Moto Mobility CEO: 4G Can't Do It Alone
For him, it's a question of the 4G network's economic, rather than physical, limitations. On that point, he estimates that the cost of delivering one gigabyte of data via the mobile wireless world is 30 to 100 times as much as it costs to send over a cable modem.
A pro-cable modem message was sure to be a hit with cable operators that are already facing a small cord-cutting threat to their video subscription business. Even with the massive popularity of smartphones, Jha doesn't believe wireless broadband will become an economically suitable replacement, but he does see 4G serving as a powerful complement to broadband services piped over cable modems.
Different parts of the world, where HFC and fiber networks aren't as plentiful, however, may hold a different view. Jha acknowledged that wireless broadband is a "more dominant factor" in parts of the world such as Southeast Asia.
4G will "change the way people connect and stay connected," he said, but even those devices eventually "have to come home," where they will link up with the user's broadband-connected home network. "All of these devices will be close to this big broadband pipe," Jha said.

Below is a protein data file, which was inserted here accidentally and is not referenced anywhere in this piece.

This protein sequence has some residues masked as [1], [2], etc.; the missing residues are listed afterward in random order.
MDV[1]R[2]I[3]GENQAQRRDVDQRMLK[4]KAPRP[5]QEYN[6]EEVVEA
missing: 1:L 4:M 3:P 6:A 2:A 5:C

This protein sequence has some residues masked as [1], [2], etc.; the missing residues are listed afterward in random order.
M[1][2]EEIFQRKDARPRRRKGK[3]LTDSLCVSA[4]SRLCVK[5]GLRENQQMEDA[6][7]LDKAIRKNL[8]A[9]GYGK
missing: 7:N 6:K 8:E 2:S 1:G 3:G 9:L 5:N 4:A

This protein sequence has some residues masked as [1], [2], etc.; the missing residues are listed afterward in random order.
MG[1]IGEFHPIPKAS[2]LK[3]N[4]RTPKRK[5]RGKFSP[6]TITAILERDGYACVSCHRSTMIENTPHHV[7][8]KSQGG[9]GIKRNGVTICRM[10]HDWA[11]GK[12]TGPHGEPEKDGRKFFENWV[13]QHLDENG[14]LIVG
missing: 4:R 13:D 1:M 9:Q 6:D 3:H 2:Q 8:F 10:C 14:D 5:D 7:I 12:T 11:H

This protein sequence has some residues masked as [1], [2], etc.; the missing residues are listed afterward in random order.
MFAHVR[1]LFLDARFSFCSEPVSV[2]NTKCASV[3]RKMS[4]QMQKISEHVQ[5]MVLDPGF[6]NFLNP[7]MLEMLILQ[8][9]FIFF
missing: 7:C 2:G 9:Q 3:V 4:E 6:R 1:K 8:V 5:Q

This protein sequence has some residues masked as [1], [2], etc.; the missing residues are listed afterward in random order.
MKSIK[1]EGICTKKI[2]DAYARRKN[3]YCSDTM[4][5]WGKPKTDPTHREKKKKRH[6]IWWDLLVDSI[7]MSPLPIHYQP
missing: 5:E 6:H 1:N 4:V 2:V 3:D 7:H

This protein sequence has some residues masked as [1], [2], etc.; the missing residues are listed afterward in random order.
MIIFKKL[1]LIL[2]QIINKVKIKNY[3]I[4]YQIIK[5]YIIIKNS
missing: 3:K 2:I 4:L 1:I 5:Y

This sort of thinking works for Motorola, of course, because it happens to sell wireless handsets as well as cable broadband gear, such as cable modems and set-tops.
But Cox Communications Inc. , which sells both types of services, is pretty glad it has the wires. (See Cox Wireless Clears California .)
"Broadband has changed our world," said Cox President Pat Esser, who served as Jha's moderator. He said the proliferation of fixed and mobile wireless devices is good for cable because consumers will need a faster connection in the home. "Customers will come to us to get it," he said, echoing a broadband, ISP-focused emphasis that MSOs are starting to express as the margins on the traditional video business continue to shrink. (See Charter Ready to Give DSL a Thrashing and TWC: Broadband Becoming 'Anchor Service'.)
A Googley moment
Esser did ask Jha about how Motorola Mobility's proposed acquisition will affect his company, but Jha couldn't say much while the companies continue to operate separately and the deal faces regulatory review. (See Cover Sheet: Google to Acquire Moto Mobility.)
"What excites me about this combination is to bring Internet learnings that Google has to our capability," he said. "It's a little too early to say how that will play out."
— Jeff Baumgartner, Site Editor, Light Reading Cable